This section describes the processes involved in obtaining discretionary land use and development approval.
Residential Development Guide
The Residential Development Guide (PDF) provides a detailed description of the the process and requirements by which residential development projects are reviewed and approved in the City of Orinda.
Decisions on "discretionary" projects are based on qualitative standards and require judgment or deliberation. Discretionary projects typically involve an opportunity for public input and they may be approved subject to specific conditions. Decisions on discretionary project applications are made by the Zoning Administrator (if they involve less than 1,500 adjusted square feet of new floor area), by the Planning Commission if they are 1,500 square feet or greater or by the City Council on appeal.
Discretionary Applications are subject to the California Environmental Quality Act (CEQA) and the Permit Streamlining Act and may require a public hearing. Discretionary projects include:
Once a project has received discretionary approval, there is a 10-day appeal period following the decision date where any member of the public may appeal the decision. If no appeal is received within the 10-day appeal period, then the decision is final. Once the decision becomes final, the applicant may apply for building permits if the project requires a building permit. Please see the Building Permits page for more detail.
|Step 1||Submit a completed application form and required submittal documents here . Please carefully review all submittal requirements to ensure you submit a complete application. Incomplete applications will result in a delay in processing. Only electronic submittal is accepted.|
Note: All submitted documents must be in PDF format. Plans sets shall be drawn to scale.
|Step 2||Staff will email an invoice with payment instructions. Payment is accepted by check (mailed or dropped-off) or credit card (online payment). Applications will not be processed until payment is received.|
|Step 3||Once payment is received, your project will be assigned to a staff planner. The assigned project planner will begin reviewing your project for conformance with the quantitative and qualitative requirements of the Orinda Municipal Code.|
Frequently Asked Questions
- How long does it take for a planning application to be approved? There are multiple factors that influence how long it takes to process your application. Factors include the type of application, how complete the application submittal is, and any neighborhood feedback received.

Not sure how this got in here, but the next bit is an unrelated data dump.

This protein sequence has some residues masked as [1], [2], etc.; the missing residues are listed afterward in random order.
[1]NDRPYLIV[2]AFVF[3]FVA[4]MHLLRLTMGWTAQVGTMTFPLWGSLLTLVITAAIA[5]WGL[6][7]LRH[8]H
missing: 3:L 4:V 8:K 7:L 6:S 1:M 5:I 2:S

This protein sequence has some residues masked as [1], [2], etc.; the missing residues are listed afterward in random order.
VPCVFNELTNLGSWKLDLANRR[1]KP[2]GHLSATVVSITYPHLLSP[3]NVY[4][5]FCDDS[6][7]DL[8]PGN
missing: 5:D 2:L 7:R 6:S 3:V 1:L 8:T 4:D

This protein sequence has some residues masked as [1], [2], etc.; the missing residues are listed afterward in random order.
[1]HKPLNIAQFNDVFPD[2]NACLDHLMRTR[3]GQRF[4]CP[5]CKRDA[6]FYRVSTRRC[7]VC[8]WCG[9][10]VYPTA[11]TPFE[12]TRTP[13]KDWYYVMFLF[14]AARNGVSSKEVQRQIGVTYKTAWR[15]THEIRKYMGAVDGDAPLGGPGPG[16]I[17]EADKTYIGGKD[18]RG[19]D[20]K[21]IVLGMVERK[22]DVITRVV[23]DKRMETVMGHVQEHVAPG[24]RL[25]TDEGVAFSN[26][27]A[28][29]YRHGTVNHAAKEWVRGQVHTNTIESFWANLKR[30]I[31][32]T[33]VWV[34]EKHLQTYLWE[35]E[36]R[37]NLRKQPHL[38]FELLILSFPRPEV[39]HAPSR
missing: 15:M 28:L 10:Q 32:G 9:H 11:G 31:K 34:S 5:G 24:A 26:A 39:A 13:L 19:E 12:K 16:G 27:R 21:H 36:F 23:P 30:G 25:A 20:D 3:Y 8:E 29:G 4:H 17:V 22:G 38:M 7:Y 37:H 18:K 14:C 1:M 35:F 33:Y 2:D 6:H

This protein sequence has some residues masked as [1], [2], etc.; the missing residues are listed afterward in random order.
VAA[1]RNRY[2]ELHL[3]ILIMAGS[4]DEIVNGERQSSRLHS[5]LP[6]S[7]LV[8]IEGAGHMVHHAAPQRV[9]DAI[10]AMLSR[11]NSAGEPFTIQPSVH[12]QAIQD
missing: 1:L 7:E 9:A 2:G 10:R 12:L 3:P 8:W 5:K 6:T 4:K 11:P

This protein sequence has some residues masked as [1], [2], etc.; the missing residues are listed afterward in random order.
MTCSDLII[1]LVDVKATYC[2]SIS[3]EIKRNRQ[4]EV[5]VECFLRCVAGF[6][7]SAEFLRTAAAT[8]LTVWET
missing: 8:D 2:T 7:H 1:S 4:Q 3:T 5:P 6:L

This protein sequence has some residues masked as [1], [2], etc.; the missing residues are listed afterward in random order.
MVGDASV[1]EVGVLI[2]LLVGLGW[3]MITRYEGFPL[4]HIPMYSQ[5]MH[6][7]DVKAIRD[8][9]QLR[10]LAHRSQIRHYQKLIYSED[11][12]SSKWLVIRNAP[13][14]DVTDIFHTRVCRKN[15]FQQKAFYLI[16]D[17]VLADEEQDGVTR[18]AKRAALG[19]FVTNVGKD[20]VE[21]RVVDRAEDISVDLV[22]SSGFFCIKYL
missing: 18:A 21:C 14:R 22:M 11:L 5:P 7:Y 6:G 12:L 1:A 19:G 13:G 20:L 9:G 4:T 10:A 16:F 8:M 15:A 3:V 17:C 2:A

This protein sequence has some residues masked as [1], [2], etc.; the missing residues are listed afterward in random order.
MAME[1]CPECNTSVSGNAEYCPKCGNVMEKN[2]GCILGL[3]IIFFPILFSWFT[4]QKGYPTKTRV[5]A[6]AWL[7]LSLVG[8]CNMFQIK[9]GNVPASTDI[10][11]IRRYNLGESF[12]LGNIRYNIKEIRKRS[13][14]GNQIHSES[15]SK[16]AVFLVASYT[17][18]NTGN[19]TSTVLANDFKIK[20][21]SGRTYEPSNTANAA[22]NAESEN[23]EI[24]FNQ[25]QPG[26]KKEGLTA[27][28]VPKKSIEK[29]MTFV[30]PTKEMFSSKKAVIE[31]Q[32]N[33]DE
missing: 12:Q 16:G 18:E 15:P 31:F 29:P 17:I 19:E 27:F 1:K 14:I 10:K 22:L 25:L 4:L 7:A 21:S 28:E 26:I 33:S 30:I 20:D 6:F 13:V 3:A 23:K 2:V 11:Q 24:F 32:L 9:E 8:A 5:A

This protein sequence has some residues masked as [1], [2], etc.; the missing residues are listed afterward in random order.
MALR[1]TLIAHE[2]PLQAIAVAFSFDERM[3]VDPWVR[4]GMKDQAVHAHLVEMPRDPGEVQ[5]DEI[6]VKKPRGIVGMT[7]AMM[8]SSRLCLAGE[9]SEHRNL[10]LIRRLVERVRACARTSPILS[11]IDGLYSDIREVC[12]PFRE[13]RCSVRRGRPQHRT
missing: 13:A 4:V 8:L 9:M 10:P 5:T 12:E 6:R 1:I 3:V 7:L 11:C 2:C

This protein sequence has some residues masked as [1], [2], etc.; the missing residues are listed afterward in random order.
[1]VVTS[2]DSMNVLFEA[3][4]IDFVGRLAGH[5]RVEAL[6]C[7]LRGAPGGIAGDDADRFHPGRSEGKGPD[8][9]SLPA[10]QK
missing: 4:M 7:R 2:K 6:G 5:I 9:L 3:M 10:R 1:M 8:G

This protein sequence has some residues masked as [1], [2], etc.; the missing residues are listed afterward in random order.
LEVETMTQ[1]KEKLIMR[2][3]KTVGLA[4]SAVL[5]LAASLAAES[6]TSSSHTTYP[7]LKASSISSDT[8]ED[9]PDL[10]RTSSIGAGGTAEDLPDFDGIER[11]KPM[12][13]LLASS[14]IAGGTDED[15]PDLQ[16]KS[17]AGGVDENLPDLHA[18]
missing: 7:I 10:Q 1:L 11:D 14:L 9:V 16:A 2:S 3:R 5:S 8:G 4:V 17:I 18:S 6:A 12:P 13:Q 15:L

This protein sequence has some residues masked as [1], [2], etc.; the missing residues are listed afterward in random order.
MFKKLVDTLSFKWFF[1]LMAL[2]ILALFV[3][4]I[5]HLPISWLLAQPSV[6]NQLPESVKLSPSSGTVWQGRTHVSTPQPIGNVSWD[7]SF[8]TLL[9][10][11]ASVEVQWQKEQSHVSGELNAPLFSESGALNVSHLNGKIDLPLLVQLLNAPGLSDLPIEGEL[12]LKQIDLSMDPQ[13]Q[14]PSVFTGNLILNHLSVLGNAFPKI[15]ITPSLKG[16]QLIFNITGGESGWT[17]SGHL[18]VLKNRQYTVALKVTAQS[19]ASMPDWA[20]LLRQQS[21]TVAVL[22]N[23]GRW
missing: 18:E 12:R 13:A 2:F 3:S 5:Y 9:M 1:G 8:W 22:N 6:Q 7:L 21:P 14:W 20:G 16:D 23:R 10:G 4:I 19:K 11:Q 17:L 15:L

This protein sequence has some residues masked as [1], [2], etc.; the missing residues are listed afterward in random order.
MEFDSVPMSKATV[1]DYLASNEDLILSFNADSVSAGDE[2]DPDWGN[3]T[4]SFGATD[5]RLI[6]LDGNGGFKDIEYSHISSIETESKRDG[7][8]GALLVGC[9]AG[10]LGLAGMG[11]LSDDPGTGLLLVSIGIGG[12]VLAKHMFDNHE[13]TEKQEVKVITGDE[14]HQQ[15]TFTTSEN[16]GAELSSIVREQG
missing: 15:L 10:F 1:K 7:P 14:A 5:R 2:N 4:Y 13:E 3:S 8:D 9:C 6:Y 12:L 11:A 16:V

- Will my neighbors be notified of my project? Yes, all discretionary applications require that all properties in a 300-foot radius of the property be notified of the project. Staff strongly recommends you inform your neighbors of the proposed project if they will be potentially affected by the project. Once the application is deemed complete, the project planner will prepare a 10-day public notice that is mailed to all properties in a 300-foot radius.
- Will my planning application require a public hearing? Zoning Administrator projects do not require a public hearing, but any member of the public may request a public hearing during the 10-day public notice period. If a hearing is requested, then staff will schedule a Zoning Administrator public hearing. All Planning Commission projects require a public hearing with the Planning Commission.
- What's the difference between a Zoning Administrator and Planning Commission project? Zoning Administrator projects are generally more small-scale minor projects and do not require a public hearing unless one is requested during the public notice period. Planning Commission projects are generally more large-scale projects (such as 1,500sf+ addition projects) that require approval of the Planning Commission at a public hearing. Zoning Administrator applications are typically processed more quickly since they are more small-scale projects and application fees are not as costly compared to Planning Commission projects.
- Does my project approval expire? Yes, discretionary application approvals expire one year from the final decision date. If an applicant does not apply for a building permit prior to the expiration date, an extension request can be submitted. Extensions are typically granted for one year. The first extension request will be processed by the Zoning Administrator. The second and thereafter extension request will require approval from the Planning Commission at a public hearing.